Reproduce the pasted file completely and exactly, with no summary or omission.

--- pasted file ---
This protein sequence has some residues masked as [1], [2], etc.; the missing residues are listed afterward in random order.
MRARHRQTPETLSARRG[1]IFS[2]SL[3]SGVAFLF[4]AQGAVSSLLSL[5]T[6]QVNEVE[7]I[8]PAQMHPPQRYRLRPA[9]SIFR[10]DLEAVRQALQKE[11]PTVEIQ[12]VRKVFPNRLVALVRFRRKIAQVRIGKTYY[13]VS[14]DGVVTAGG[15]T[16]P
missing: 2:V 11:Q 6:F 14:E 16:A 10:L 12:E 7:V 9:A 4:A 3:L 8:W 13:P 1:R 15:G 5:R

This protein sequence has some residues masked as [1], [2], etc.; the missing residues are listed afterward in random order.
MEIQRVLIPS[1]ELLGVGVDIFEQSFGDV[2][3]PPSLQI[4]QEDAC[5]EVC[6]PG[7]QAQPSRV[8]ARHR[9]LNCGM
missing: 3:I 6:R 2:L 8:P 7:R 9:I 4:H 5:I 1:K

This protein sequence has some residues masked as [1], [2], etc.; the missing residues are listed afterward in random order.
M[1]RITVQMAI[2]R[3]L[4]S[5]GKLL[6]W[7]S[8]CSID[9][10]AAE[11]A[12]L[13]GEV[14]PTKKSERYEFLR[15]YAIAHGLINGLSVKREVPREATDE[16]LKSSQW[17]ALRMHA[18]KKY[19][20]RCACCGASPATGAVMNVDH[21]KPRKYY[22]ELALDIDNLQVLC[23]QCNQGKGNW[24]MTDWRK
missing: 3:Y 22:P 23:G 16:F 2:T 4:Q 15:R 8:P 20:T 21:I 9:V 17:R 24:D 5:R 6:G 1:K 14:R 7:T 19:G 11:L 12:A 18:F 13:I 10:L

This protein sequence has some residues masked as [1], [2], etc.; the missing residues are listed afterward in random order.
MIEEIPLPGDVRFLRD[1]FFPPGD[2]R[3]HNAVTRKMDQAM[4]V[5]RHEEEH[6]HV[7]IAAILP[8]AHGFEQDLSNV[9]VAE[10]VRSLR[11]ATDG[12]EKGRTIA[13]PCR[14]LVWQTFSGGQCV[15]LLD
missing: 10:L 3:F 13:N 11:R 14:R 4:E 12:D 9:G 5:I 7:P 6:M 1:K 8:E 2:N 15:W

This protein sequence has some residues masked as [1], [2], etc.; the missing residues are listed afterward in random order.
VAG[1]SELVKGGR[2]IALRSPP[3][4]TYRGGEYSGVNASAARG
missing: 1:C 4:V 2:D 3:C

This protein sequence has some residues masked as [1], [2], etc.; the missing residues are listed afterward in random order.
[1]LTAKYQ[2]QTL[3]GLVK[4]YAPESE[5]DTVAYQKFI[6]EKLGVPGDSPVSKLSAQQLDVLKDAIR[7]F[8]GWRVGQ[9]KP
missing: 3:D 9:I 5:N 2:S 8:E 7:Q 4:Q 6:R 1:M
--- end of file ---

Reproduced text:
This protein sequence has some residues masked as [1], [2], etc.; the missing residues are listed afterward in random order.
MRARHRQTPETLSARRG[1]IFS[2]SL[3]SGVAFLF[4]AQGAVSSLLSL[5]T[6]QVNEVE[7]I[8]PAQMHPPQRYRLRPA[9]SIFR[10]DLEAVRQALQKE[11]PTVEIQ[12]VRKVFPNRLVALVRFRRKIAQVRIGKTYY[13]VS[14]DGVVTAGG[15]T[16]P
missing: 2:V 11:Q 6:F 14:E 16:A 10:L 12:E 7:V 9:A 4:A 3:L 8:W 13:P 1:R 15:G 5:R

This protein sequence has some residues masked as [1], [2], etc.; the missing residues are listed afterward in random order.
MEIQRVLIPS[1]ELLGVGVDIFEQSFGDV[2][3]PPSLQI[4]QEDAC[5]EVC[6]PG[7]QAQPSRV[8]ARHR[9]LNCGM
missing: 3:I 6:R 2:L 8:P 7:R 9:I 4:H 5:I 1:K

This protein sequence has some residues masked as [1], [2], etc.; the missing residues are listed afterward in random order.
M[1]RITVQMAI[2]R[3]L[4]S[5]GKLL[6]W[7]S[8]CSID[9][10]AAE[11]A[12]L[13]GEV[14]PTKKSERYEFLR[15]YAIAHGLINGLSVKREVPREATDE[16]LKSSQW[17]ALRMHA[18]KKY[19][20]RCACCGASPATGAVMNVDH[21]KPRKYY[22]ELALDIDNLQVLC[23]QCNQGKGNW[24]MTDWRK
missing: 3:Y 22:P 23:G 16:F 2:T 4:Q 15:R 8:P 20:T 21:I 9:V 17:R 24:D 5:R 6:G 1:K 14:R 7:T 19:G 11:L 12:A 18:F 13:I 10:L

This protein sequence has some residues masked as [1], [2], etc.; the missing residues are listed afterward in random order.
MIEEIPLPGDVRFLRD[1]FFPPGD[2]R[3]HNAVTRKMDQAM[4]V[5]RHEEEH[6]HV[7]IAAILP[8]AHGFEQDLSNV[9]VAE[10]VRSLR[11]ATDG[12]EKGRTIA[13]PCR[14]LVWQTFSGGQCV[15]LLD
missing: 10:L 3:F 13:N 11:R 14:R 4:E 12:D 9:G 5:I 7:P 6:M 1:K 8:E 2:N 15:W

This protein sequence has some residues masked as [1], [2], etc.; the missing residues are listed afterward in random order.
VAG[1]SELVKGGR[2]IALRSPP[3][4]TYRGGEYSGVNASAARG
missing: 1:C 4:V 2:D 3:C

This protein sequence has some residues masked as [1], [2], etc.; the missing residues are listed afterward in random order.
[1]LTAKYQ[2]QTL[3]GLVK[4]YAPESE[5]DTVAYQKFI[6]EKLGVPGDSPVSKLSAQQLDVLKDAIR[7]F[8]GWRVGQ[9]KP
missing: 3:D 9:I 5:N 2:S 8:E 7:Q 4:Q 6:R 1:M